Romantic Love Affects Your Brain Like a Drug

Study Shows a Link Between Intense Feelings of Love and Reward Areas of the Brain

Medically Reviewed by Laura J. Martin, MD on October 13, 2010

Oct. 13, 2010 -- The euphoric “high” that accompanies the passion-filled, early days of romantic love is a common pop music theme, but is it just a metaphor or is love really like a drug?

When researchers examined the question, they found that intense feelings of romantic love affect the brain in the same way drugs like cocaine or powerful pain relievers do.

“The reason people are so attracted to cocaine is that it activates the area of the brain that makes you feel good,” researcher Arthur Aron, PhD, tells WebMD. “The same reward area is activated when people are experiencing the intense desire of romantic love.”

Intense Love = Less Pain

Aron, who is a professor of psychology at State University of New York (SUNY) Stony Brook, has been researching the impact of love on the brain for three decades.

Several years ago he and longtime pain researcher Sean Mackey, MD, PhD, began talking at a neuroscience conference and conceived the idea for the study.

Mackey is chief of the division of pain management and an associate professor of anesthesia at Stanford University Medical Center in California.

“He was talking about the neural systems involved with love and I was talking about the neural systems involved with pain, and we realized there was a lot of overlap,” Mackey says.

They recruited couples in the first few months of romantic relationships for the study by posting notices around Stanford University. The researchers specifically focused on the euphoric, obsessive phase of early love rather than more mature romantic relationships.

“Our subjects fit into this category of recklessly, widely, passionately in love, and it was the easiest recruiting we ever did,” Mackey tells WebMD. “The fliers asked ‘Are you in love?’ and within hours we had a dozen couples beating on our doors.”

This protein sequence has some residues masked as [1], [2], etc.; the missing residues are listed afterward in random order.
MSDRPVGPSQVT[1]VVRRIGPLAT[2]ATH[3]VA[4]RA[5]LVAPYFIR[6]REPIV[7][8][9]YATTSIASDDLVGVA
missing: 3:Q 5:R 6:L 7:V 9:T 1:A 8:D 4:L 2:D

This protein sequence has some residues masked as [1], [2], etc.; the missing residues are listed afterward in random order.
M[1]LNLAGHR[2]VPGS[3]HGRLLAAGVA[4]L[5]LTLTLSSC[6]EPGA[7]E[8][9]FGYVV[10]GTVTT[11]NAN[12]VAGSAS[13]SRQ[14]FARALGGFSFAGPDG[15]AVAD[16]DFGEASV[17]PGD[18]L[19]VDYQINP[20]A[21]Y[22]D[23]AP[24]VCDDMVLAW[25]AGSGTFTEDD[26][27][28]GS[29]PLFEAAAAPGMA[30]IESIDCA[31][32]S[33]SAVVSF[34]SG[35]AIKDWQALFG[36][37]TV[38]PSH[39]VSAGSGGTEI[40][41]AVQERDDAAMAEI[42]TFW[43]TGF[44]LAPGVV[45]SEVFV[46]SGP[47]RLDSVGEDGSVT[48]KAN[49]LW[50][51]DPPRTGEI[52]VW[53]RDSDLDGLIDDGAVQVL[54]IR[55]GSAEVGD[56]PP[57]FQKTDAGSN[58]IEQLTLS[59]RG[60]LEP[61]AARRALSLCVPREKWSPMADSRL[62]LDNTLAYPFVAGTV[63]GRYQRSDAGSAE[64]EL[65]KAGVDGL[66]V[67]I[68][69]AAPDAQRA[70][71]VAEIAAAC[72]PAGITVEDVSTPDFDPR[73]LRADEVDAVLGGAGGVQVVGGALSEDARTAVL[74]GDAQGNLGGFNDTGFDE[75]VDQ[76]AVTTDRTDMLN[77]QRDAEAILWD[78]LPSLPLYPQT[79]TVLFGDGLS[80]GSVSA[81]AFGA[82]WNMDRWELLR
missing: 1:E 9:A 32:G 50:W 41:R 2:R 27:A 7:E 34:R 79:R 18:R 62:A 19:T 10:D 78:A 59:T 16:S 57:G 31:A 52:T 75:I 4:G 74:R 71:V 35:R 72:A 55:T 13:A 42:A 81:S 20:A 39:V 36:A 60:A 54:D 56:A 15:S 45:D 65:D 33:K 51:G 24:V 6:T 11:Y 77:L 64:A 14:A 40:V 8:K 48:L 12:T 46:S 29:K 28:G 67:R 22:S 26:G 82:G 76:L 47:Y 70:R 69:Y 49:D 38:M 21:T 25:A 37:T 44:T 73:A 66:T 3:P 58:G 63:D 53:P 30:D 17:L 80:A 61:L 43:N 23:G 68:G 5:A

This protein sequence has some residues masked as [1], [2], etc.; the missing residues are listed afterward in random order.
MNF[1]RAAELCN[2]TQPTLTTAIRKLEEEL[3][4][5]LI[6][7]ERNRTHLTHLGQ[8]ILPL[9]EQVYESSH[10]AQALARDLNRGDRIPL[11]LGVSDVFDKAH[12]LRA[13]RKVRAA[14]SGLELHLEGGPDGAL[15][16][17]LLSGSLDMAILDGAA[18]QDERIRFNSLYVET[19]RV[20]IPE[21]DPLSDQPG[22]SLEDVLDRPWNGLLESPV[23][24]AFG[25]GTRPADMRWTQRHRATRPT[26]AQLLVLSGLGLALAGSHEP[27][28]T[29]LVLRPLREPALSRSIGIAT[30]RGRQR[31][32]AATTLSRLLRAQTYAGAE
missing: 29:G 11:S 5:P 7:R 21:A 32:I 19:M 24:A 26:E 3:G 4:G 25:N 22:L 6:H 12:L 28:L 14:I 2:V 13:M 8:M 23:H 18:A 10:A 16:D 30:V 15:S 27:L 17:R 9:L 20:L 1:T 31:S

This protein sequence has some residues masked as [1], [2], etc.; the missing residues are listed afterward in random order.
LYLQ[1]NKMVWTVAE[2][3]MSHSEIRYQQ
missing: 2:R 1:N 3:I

The hypothesis was that love affected the brain in the same way many addictive drugs do, by targeting the “feel good” chemical in the brain known as dopamine. This reward system has also been shown to be critical in pain management.

Targeted Pain Treatments

The study included eight female and seven male students who were asked to bring photographs of their loved one to the lab along with photos of an equally attractive friend of the same sex as their romantic interest.

MRI scans recorded what was happening in their brains as they viewed the pictures while holding in their hands a computer-controlled thermal device that got increasingly hotter as the experiment progressed.

Throughout the experiment, the participants were asked to record the pain they felt from the device on a scale of 0 to 10, with 0 representing “no pain” and 10 representing “the worst pain imaginable.”

Because distraction has been shown to affect pain, one phase of the experiment involved distracting the participants by asking them questions that had nothing to do with the study.

The brain imaging showed that both love and distraction reduced pain, but in different ways.

When distracted, the brain pathway affecting the sensation of pain was mostly centered in the higher, cortical part of the brain, while the impact of love was on the brain’s dopamine-related reward center.

The study appears online today in the publication PLoS One.

Aron and Mackey agree the findings show the potential for more targeted approaches to pain relief that may or may not involve drugs.

Mackey says the way we manage pain today will be considered the Dark Ages by future generations.

“Right now we use antidepressants, antiseizure drugs, and cardiac arrhythmia drugs to treat pain in patients who don’t have seizures or arrhythmias and may not even be depressed,” he says. “The hope is that in the future we will develop targeted treatments that specifically address the abnormal neural systems involved in pain.”

Show Sources


Younger, J. PLoS One, published online Oct. 13, 2010.

Sean Mackey, MD, PhD, chief, division of pain management; associate professor of anesthesia and pain management, Stanford University School of Medicine.

Arthur Aron, PhD, professor of psychology, State University of New York, Stony Brook.

News release, Stanford University School of Medicine.

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